On the north-eastern tip of the bulbous peninsula, Portarlington Golf Club is another slice of the Sandbelt on the Bellarine. Several bunkers would look right at home at Kingston Heath, while the small greens and occasional stands of imposing pine trees are reminiscent of the top Melbourne courses. The design is solid, but the condition of the couch-grass fairways is the showstopper. Any Sandbelt course would be proud of these surfaces. But don’t take just our word for it; take it from a former Open Championship runner-up. Mike Harwood shot 64 to win the Legends Tour pro-am at Portarlington in February and called the course’s greens the best he’s ever putted on.

Curlewis has moved with the times to offer much more than just an excellent golf course.

The run home from the 12th hole is strong, especially since course architect Tony Cashmore fortified the 12th a decade ago and brought out its Sandbelt-like qualities by emphasising the angles off the tee towards the bunker-lined fairway and again for the shot into the green. The 13th is a 241-metre par-4 that is so tempting it almost forces you into hitting driver from the tee, with the two strongest par 4s on the course following it. The 18th is a deceptive 318-metre downhiller where squeezing a drive between the left treeline and a small pond fronting the green is hard to do.

Nudging away from the Bellarine and starting the journey down the Great Ocean Road, it’s birdies you’ll seek but kangaroos you’re guaranteed to encounter at Anglesea Golf Club. Wedged into the hinterland above the coastline flanking the great thoroughfare, the course is heavily treelined and is emblematic of country golf in Australia. Not only because of the 300-odd Eastern Grey kangaroos that are so tied to the club’s reputation, but the native flora as well. The layout is challenging without being a toil, with many green complexes protected by a solitary bunker – the kind of target that infuriates when you fail to avoid the lone genuine obstacle in your path to the pin.

The course evolved nine holes at a time, starting with the Vern Morcom-designed front half in 1952. The Anglesea layout grew to 18 holes in 1961, while the acquisition of additional land a year later saw the original nine holes redesigned by 1968. And for those visitors truly taken by the vast number of ’roos on the course, the club hosts regular tours.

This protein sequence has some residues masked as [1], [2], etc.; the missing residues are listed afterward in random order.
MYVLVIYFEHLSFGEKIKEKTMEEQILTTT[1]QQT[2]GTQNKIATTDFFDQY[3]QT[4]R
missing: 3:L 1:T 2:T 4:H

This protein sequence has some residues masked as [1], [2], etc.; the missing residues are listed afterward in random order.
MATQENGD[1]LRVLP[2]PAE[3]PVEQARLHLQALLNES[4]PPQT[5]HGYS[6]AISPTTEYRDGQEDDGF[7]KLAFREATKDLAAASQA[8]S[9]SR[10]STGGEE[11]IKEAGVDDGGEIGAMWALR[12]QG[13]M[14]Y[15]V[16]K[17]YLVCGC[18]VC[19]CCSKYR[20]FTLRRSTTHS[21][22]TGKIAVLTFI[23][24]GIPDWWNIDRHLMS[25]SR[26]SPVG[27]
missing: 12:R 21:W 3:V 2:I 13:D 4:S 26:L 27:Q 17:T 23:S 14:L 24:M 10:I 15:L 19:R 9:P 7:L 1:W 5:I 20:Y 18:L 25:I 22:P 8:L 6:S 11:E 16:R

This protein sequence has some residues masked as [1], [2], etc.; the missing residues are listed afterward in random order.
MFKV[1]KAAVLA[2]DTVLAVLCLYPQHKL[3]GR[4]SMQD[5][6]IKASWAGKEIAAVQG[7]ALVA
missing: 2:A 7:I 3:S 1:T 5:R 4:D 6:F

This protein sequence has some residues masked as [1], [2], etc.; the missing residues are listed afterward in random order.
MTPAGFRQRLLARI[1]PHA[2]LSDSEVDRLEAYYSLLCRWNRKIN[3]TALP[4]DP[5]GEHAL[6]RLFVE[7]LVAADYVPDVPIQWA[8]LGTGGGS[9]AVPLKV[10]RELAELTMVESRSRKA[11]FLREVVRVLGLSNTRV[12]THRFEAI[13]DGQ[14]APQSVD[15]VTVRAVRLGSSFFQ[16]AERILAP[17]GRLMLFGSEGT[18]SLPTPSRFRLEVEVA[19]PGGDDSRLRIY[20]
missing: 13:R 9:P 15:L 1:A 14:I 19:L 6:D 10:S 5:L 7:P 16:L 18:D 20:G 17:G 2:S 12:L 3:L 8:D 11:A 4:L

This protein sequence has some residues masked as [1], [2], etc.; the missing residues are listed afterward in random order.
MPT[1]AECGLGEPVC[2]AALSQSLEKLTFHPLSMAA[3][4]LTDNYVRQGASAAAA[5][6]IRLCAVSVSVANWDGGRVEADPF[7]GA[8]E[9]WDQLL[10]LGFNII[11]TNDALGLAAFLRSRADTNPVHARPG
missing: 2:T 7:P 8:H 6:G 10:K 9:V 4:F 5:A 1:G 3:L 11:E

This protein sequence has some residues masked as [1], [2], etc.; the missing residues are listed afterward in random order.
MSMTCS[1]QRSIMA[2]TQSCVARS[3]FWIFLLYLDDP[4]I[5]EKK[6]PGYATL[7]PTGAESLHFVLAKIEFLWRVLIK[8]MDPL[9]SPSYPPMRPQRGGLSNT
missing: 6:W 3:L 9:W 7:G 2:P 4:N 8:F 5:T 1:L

“The mobs are usually in groups of about 40 or so and they are a very family-oriented kind of animal,” says Les Cooper, who has been involved in the tours since they began in 2015. “During the breeding season, they congregate in their groups and there are usually quite a few joeys hopping about.”

Hints of the Sandbelt are dotted across the course at Portarlington.

Murray Meccas

OK, so we’re gilding the lily slightly here by tiptoeing across the border to two destinations that are technically in New South Wales. However, they’re so close to Victoria that you can almost touch it. In fact, in the case of Yarrawonga Mulwala Golf Club, you play right alongside Victoria as the Murray River acts as the edge of the fairway on one hole.

Yarrawonga Mulwala is one of several Murray double acts. Well, double-and-a-half, in fact, as it’s actually a 45-hole extravaganza with an underrated (but, it must be said, not underused) Executive nine. Yarrawonga can validly call itself a complete destination, so much so that if there were no other golf courses nearby golfers would be unlikely to need to leave. Aside from the abundant golf are various styles of accommodation, bistros/restaurants, tennis, bowls and croquet, a health and fitness centre and even a cinema.

Few golf courses exhibit nature quite like Anglesea.

The Murray course gets the nod as the superior layout, but the Lake offers more variety within its 18. It climbs up and down more than the almost dead-flat Murray course, with several sharp elevation changes at key points of the Lake course. Water is in play throughout but not in the abundance the name suggests, rather at selected and strategic points during the round.

Another potent double-header along the Murray is Rich River Golf Club Resort, and it’s especially worth visiting if you haven’t been there in a while. With the recent addition of an impressive mini-golf course, as well as an extensive internal renovation of the clubhouse plus a 51-lot estate now under construction, the off-course offerings are appealing even without considering what’s happening with the 36 holes.

Rich River is in the midst of an impressive renovation.

An irrigation upgrade to the East course is now complete with a similar project on the West due to finish in the coming months. Meanwhile, a masterplan penned by Thomson Perrett continues to enhance what has long been a popular stop along the river.

There is more activity on the horizon, with future plans for two new holes on the East course, a seniors living facility, an entertainment-based driving range, a short course, new four-and-a-half-star accommodation and further internal and external clubhouse renovations.

The Murray courses remain firm favourites but, much like the rest of the state, the offerings continue to get better with every visit. No wonder they say Victoria is the place to be.